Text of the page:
Douglas Adams, The Hitchhiker’s Guide To The Galaxy: “Don’t panic” and “Always remember your towel” are as true in allegory as they are in real life. In addition to the many life lessons learned not only from the original entry, but the entire series, Adams’s style and delivery helped cement certain sensibilities into my psyche. Wit drier than James Bond’s martini and “creative” simile pepper my writing and my speech sometimes through homage, but usually through a lack of more accurate wording. Always keep an open mind; try to be at least “minimally prepared”; everything is infinitely improbable; and most importantly, look at every challenge as an opportunity to learn about something, and relay that learning to the next poor bastard so he doesn’t have to reinvent the warp drive every time.

Ayn Rand, Anthem: Ayn Rand is the loudest voice of my inner cynic, but she helps me keep my balance. Here are a few things I’ve learned from her novella: No matter what they tell you, do what you know is best for you because you’re the only person inside your head. The masses toiling for the benefit of the few will never find happiness. True happiness lies in taking care of yourself first; because if you can’t take care of yourself, you can’t take care of anyone else. True altruism is paraded as noble by the ones who benefit from it the most. Helping others is never doing it for them, but teaching them to do it for themselves.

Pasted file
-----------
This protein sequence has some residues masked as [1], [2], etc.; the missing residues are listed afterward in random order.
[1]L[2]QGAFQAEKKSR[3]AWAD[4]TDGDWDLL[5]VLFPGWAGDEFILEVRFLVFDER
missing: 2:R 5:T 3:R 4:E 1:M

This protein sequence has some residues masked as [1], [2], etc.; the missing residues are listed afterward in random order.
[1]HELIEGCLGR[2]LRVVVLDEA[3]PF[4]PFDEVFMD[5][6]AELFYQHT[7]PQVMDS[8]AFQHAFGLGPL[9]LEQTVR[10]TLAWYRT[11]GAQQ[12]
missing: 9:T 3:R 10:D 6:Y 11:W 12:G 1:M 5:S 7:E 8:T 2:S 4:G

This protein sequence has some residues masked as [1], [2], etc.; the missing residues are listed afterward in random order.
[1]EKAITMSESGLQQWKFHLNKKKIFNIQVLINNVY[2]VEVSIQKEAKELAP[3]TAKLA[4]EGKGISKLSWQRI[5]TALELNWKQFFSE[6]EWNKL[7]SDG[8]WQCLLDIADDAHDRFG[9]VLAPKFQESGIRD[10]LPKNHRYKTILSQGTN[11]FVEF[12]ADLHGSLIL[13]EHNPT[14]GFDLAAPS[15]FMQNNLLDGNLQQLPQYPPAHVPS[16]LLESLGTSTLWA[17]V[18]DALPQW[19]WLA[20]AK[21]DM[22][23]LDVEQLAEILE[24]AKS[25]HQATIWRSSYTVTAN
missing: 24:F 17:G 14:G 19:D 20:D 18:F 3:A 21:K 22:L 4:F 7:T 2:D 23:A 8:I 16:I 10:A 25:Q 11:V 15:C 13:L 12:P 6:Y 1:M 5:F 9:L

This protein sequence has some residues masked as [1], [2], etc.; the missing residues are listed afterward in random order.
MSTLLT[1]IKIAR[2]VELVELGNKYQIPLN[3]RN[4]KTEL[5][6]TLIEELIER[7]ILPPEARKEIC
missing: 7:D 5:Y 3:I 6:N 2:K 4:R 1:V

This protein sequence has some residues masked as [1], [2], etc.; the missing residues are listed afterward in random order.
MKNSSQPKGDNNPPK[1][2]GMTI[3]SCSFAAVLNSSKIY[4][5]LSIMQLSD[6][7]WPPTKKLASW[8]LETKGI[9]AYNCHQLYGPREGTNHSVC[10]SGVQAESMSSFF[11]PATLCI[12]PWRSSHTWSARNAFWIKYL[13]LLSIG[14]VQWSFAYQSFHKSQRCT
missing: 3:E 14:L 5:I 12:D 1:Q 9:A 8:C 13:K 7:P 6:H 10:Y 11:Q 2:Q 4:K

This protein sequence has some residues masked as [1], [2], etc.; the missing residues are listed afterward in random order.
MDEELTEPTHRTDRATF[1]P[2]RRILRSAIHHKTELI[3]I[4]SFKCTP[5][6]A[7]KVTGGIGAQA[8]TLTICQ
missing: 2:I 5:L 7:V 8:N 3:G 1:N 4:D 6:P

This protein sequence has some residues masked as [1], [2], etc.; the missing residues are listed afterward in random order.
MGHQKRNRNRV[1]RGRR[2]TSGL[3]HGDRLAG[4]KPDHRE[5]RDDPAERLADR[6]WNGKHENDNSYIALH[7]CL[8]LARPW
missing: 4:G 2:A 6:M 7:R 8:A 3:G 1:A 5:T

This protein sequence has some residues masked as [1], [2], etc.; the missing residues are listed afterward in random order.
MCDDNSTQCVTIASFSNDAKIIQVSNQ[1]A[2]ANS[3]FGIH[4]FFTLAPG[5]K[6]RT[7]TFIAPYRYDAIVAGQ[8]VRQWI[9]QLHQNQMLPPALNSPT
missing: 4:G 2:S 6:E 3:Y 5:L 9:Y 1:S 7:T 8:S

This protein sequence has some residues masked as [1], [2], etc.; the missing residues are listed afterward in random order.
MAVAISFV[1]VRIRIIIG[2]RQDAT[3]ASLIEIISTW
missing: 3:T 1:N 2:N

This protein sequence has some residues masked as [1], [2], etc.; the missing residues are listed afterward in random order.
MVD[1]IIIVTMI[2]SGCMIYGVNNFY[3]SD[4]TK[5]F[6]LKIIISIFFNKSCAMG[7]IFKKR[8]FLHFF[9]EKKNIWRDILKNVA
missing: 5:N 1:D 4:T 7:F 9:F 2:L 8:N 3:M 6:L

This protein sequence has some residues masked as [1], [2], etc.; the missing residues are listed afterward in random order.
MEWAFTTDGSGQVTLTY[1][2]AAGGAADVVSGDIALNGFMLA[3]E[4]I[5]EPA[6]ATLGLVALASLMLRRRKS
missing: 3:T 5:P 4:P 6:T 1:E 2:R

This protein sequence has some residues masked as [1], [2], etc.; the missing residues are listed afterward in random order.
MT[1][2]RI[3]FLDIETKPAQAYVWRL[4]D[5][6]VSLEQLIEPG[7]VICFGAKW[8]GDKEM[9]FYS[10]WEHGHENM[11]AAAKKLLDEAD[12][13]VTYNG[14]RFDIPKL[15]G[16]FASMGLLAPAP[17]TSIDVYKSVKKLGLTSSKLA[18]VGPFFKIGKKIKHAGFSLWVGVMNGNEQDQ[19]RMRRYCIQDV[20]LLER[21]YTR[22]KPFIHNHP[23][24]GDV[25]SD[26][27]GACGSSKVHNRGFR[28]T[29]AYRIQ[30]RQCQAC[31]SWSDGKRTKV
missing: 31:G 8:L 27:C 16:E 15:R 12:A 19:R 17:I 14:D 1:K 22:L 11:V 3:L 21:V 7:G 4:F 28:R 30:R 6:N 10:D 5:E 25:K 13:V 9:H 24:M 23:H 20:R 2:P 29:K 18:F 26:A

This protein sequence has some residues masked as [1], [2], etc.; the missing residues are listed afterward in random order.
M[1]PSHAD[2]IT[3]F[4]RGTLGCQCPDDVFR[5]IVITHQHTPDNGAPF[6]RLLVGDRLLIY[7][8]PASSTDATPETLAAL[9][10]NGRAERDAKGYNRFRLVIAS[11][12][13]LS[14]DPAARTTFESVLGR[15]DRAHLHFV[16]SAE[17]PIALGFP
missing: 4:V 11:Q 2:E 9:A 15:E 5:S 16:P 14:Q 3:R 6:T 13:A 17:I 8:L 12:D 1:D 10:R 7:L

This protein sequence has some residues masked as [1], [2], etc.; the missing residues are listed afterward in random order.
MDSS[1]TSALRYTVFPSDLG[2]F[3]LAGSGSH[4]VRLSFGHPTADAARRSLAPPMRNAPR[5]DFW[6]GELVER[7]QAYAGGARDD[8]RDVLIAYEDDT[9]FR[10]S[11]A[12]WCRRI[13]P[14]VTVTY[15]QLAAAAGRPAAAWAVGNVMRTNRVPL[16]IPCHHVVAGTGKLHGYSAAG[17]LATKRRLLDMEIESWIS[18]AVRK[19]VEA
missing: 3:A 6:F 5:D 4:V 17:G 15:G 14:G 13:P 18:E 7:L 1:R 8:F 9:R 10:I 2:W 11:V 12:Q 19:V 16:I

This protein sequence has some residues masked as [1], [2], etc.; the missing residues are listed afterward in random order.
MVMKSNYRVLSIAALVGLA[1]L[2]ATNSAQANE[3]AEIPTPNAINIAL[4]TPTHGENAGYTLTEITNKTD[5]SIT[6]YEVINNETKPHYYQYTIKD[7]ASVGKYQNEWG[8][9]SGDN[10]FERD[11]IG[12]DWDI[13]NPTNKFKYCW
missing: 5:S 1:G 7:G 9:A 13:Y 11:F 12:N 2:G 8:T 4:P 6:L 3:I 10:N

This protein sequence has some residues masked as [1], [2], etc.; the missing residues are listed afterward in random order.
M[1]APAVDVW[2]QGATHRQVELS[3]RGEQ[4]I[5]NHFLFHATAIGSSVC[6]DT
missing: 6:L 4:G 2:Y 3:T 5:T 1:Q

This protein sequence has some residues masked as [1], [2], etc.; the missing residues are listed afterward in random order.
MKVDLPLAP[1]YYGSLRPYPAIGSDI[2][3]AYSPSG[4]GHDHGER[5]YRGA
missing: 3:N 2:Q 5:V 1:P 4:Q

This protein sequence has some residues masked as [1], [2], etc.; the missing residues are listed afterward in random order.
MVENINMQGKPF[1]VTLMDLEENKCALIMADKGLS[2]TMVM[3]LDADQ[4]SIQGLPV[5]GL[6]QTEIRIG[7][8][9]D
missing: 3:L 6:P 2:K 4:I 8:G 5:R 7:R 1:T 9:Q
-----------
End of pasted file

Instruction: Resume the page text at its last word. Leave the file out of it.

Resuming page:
Swami Prabhupada, The Journey of Self-Discovery: Borrowing the old cliche, life is not a destination, but a journey. I met a Hare Krishna pilgrim when I was living in Athens, Georgia, and he offered me a copy of this book. It sat on my shelf for some years until I finally read it cover to cover. While I don’t subscribe to the Krishna religion (despite my esteem for George Harrison and the Beatles), I found its teachings quite enlightening. As fate would have it, I finished the book just before the Dark Times, and its references to the cyclical nature of the Universe helped cement the “All Things Must Pass” refrain that helped keep me pushing forward. Knowing which things are out of your personal control and letting them go in order to concentrate on the things that are is the only way to succeed through any crisis, and it was meditating on this truth that lit the way for me to return from exile in Middle Georgia after the Dark Times.